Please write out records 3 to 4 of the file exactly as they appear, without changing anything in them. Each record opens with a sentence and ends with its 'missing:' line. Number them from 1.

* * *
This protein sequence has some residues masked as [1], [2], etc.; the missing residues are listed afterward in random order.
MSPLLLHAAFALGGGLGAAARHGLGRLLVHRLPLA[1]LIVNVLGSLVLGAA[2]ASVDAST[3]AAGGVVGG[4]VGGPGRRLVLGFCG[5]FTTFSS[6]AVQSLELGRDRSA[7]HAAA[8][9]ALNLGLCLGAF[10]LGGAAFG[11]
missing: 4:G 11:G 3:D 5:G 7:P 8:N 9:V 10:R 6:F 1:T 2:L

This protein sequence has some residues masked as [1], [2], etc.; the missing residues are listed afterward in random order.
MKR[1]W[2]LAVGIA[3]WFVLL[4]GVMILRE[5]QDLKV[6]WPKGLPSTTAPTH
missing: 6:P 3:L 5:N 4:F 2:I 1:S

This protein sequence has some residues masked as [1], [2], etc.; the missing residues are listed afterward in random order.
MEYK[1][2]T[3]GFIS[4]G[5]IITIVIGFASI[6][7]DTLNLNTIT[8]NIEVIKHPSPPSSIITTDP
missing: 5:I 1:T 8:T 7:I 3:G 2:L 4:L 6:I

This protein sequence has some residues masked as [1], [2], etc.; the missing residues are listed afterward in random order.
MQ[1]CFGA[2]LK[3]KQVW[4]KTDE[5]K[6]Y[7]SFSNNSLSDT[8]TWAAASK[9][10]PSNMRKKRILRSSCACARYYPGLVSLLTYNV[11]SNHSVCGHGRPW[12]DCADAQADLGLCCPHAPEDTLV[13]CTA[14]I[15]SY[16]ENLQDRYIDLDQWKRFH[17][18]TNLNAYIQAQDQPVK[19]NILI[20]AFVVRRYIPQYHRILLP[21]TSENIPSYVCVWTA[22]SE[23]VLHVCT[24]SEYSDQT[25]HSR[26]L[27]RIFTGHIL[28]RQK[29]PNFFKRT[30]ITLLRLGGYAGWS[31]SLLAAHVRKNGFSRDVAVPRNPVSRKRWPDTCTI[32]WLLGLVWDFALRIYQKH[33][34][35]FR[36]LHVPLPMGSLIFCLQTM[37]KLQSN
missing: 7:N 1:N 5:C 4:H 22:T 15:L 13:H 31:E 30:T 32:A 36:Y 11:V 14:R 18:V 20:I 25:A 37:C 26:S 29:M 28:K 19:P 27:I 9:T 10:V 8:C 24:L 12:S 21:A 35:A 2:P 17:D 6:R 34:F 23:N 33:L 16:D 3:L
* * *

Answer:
This protein sequence has some residues masked as [1], [2], etc.; the missing residues are listed afterward in random order.
MEYK[1][2]T[3]GFIS[4]G[5]IITIVIGFASI[6][7]DTLNLNTIT[8]NIEVIKHPSPPSSIITTDP
missing: 5:I 1:T 8:T 7:I 3:G 2:L 4:L 6:I

This protein sequence has some residues masked as [1], [2], etc.; the missing residues are listed afterward in random order.
MQ[1]CFGA[2]LK[3]KQVW[4]KTDE[5]K[6]Y[7]SFSNNSLSDT[8]TWAAASK[9][10]PSNMRKKRILRSSCACARYYPGLVSLLTYNV[11]SNHSVCGHGRPW[12]DCADAQADLGLCCPHAPEDTLV[13]CTA[14]I[15]SY[16]ENLQDRYIDLDQWKRFH[17][18]TNLNAYIQAQDQPVK[19]NILI[20]AFVVRRYIPQYHRILLP[21]TSENIPSYVCVWTA[22]SE[23]VLHVCT[24]SEYSDQT[25]HSR[26]L[27]RIFTGHIL[28]RQK[29]PNFFKRT[30]ITLLRLGGYAGWS[31]SLLAAHVRKNGFSRDVAVPRNPVSRKRWPDTCTI[32]WLLGLVWDFALRIYQKH[33][34][35]FR[36]LHVPLPMGSLIFCLQTM[37]KLQSN
missing: 7:N 1:N 5:C 4:H 22:T 15:L 13:H 31:E 30:T 32:A 36:Y 11:V 14:R 18:V 20:I 25:A 37:C 26:S 29:M 28:K 19:P 27:I 9:T 10:V 8:C 24:L 12:S 21:A 35:A 2:P 17:D 6:R 34:F 23:N 33:L 16:D 3:L